Dec. 9, 2009 05:00
C’EST BON
January can’t come quick enough for a handful of Acadiana musicians, who last week were among the nominees announced for the 52nd annual Grammy Awards. Local musicians once again dominate the Cajun-Zydeco category, with Beausoliel avec Michael Doucet, Buckwheat Zydeco, The Magnolia Sisters, Pine Leaf Boys, and Cedric Watson et Bijou Creole all getting nods. Other Acadiana nominees and connections include Larry Klein, producer of the song “Acadian Driftwood” on Zachary Richard’s Last Kiss album, up for Producer of the Year, non-classical. Local swamp rocker C.C. Adcock is also looking to sink his teeth into an award; the vampire-inspired True Blood Season One album, to which he contributed four tracks, is nominated for Best Compilation Soundtrack.

PAS BON
Another week, more grim news for the newspaper business. Last week, company memos from Gannett, the country’s largest newspaper chain owner and corporate overlord of both The Daily Advertiser and The Daily World, leaked plans describing more impending cutbacks. On the heels of consolidating copyright desks to state hubs, Gannett is now planning to run virtually all of its advertising design, for publications nationwide, into regional ad-building centers. The memo signals drastic job cuts to all its publications ad departments by this spring. Currently, The Advertiser alone employs roughly a dozen designers in its ad department. We hate what’s happening to Lafayette’s official public journal (really, we do!). Enough already.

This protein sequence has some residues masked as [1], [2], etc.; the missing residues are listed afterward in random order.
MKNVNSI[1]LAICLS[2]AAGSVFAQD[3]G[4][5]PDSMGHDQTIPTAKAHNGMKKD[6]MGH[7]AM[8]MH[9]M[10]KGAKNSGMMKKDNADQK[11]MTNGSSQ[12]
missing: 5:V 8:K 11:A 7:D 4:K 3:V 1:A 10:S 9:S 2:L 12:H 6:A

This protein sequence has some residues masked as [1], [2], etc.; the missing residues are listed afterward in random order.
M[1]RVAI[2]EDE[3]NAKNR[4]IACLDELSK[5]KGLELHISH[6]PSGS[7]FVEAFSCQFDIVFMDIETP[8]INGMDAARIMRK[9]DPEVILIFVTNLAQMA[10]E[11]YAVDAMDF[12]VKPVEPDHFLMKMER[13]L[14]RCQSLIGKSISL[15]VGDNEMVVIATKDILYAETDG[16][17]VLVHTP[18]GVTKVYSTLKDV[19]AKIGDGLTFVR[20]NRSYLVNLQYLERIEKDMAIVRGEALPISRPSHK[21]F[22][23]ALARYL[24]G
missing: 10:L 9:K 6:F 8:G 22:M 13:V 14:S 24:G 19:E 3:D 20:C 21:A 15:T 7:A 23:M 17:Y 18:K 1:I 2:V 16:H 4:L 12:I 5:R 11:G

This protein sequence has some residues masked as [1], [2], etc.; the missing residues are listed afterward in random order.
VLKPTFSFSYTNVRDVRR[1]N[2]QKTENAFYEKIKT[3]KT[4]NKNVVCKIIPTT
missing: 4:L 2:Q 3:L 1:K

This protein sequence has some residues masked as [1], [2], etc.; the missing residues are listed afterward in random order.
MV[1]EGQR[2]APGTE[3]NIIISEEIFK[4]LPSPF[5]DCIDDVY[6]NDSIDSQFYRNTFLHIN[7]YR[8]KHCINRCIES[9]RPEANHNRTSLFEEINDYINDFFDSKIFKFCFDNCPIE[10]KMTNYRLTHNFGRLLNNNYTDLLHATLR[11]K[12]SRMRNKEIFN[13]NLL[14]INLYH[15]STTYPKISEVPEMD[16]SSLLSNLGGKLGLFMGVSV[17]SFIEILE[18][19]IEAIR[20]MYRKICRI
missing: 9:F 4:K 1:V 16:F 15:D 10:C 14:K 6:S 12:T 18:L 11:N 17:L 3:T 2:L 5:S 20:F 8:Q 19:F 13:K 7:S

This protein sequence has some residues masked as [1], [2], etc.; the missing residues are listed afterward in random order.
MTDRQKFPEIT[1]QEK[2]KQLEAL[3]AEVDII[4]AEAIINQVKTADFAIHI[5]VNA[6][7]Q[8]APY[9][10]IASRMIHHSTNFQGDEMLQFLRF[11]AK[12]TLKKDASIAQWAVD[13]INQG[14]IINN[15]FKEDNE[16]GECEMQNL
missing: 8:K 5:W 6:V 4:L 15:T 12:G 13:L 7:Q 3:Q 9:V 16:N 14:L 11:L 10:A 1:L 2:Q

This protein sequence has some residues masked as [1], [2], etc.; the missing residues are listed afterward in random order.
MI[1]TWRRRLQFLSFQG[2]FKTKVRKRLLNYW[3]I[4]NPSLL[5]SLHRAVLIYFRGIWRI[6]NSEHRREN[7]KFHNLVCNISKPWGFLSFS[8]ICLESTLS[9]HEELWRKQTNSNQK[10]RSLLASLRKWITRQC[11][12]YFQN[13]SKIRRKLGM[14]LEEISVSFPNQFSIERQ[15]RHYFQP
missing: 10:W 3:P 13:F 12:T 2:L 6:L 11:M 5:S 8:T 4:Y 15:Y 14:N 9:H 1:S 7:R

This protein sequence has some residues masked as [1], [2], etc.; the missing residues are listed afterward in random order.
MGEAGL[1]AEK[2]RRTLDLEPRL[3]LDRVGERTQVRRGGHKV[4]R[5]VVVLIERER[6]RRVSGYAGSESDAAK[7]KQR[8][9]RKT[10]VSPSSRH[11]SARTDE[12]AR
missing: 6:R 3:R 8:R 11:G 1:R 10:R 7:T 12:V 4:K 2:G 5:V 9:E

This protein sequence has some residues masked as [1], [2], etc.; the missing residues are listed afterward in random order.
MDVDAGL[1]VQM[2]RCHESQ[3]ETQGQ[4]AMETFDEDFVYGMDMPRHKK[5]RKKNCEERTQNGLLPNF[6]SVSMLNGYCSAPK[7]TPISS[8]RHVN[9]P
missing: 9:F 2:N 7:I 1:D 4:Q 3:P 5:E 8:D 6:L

COUILLON
Three scrooges this week: Councilmen Kenneth Boudreaux, Brandon Shelvin and Sam Doré. In their infinite wisdom as sitting members of the Lafayette Public Utilities Authority, the trio banded together to extinguish debate on the enormously important issue of a rate increase for Lafayette Utilities System. Not only did the three ignore warnings from LUS Director Terry Huval that not passing a rate increase could mean Lafayette’s sewage will hit the fan, but Boudreaux, Shelvin and Doré also ignored the common courtesy of approving an introductory ordinance so that it can go on to the full council for further debate and a final vote. An issue this important shouldn’t be treated in so cavalier a fashion.

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